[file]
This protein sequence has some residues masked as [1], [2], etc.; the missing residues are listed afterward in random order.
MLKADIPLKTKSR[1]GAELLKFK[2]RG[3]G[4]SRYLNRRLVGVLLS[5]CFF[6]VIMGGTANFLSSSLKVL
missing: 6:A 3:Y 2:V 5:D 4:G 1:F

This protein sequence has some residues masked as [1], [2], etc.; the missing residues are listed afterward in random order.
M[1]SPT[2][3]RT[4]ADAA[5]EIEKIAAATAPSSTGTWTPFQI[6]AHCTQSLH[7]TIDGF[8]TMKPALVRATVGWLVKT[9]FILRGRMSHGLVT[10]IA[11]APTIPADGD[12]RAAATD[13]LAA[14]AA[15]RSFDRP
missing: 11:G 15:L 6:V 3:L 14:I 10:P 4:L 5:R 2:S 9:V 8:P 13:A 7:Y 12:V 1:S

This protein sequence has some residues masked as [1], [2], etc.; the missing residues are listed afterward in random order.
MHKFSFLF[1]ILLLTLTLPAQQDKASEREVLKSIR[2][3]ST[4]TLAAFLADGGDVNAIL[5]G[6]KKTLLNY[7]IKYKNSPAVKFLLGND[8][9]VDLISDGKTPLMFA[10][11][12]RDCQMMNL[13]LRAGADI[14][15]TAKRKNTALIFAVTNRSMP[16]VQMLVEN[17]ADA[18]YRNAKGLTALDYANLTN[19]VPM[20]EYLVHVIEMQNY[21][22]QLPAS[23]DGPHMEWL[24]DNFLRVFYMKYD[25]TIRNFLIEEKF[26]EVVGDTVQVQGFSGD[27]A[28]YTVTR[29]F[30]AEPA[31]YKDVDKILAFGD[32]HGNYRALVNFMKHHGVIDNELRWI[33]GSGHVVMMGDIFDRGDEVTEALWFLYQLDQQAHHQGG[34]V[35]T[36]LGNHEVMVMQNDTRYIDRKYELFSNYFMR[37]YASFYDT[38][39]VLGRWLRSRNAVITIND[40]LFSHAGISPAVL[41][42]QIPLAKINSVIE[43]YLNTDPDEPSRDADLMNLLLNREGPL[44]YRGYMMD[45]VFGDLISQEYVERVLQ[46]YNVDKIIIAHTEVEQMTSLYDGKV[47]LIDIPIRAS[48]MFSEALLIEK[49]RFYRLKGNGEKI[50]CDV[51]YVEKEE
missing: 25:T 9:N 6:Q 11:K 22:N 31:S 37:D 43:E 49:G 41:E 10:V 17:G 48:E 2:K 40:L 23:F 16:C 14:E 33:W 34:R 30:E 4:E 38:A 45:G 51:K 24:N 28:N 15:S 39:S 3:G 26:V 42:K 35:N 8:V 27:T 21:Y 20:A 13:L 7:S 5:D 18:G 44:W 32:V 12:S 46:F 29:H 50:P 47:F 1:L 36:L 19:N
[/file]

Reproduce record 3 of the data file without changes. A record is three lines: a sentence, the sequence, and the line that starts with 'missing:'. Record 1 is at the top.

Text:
This protein sequence has some residues masked as [1], [2], etc.; the missing residues are listed afterward in random order.
MHKFSFLF[1]ILLLTLTLPAQQDKASEREVLKSIR[2][3]ST[4]TLAAFLADGGDVNAIL[5]G[6]KKTLLNY[7]IKYKNSPAVKFLLGND[8][9]VDLISDGKTPLMFA[10][11][12]RDCQMMNL[13]LRAGADI[14][15]TAKRKNTALIFAVTNRSMP[16]VQMLVEN[17]ADA[18]YRNAKGLTALDYANLTN[19]VPM[20]EYLVHVIEMQNY[21][22]QLPAS[23]DGPHMEWL[24]DNFLRVFYMKYD[25]TIRNFLIEEKF[26]EVVGDTVQVQGFSGD[27]A[28]YTVTR[29]F[30]AEPA[31]YKDVDKILAFGD[32]HGNYRALVNFMKHHGVIDNELRWI[33]GSGHVVMMGDIFDRGDEVTEALWFLYQLDQQAHHQGG[34]V[35]T[36]LGNHEVMVMQNDTRYIDRKYELFSNYFMR[37]YASFYDT[38][39]VLGRWLRSRNAVITIND[40]LFSHAGISPAVL[41][42]QIPLAKINSVIE[43]YLNTDPDEPSRDADLMNLLLNREGPL[44]YRGYMMD[45]VFGDLISQEYVERVLQ[46]YNVDKIIIAHTEVEQMTSLYDGKV[47]LIDIPIRAS[48]MFSEALLIEK[49]RFYRLKGNGEKI[50]CDV[51]YVEKEE
missing: 25:T 9:N 6:Q 11:K 22:N 31:S 37:D 43:E 49:G 41:E 10:V 17:G 48:E 2:K 40:L 23:F 16:C 14:E 33:W 34:R 30:E 4:E 38:A 45:G 51:K 24:N 28:N 15:S 39:S 3:G 26:V 42:K 35:N 8:V 27:T 21:Y 20:A 13:L 7:S 5:D 18:G 44:W 32:V 12:S 46:F 29:H 50:P 47:F 1:L 36:L 19:N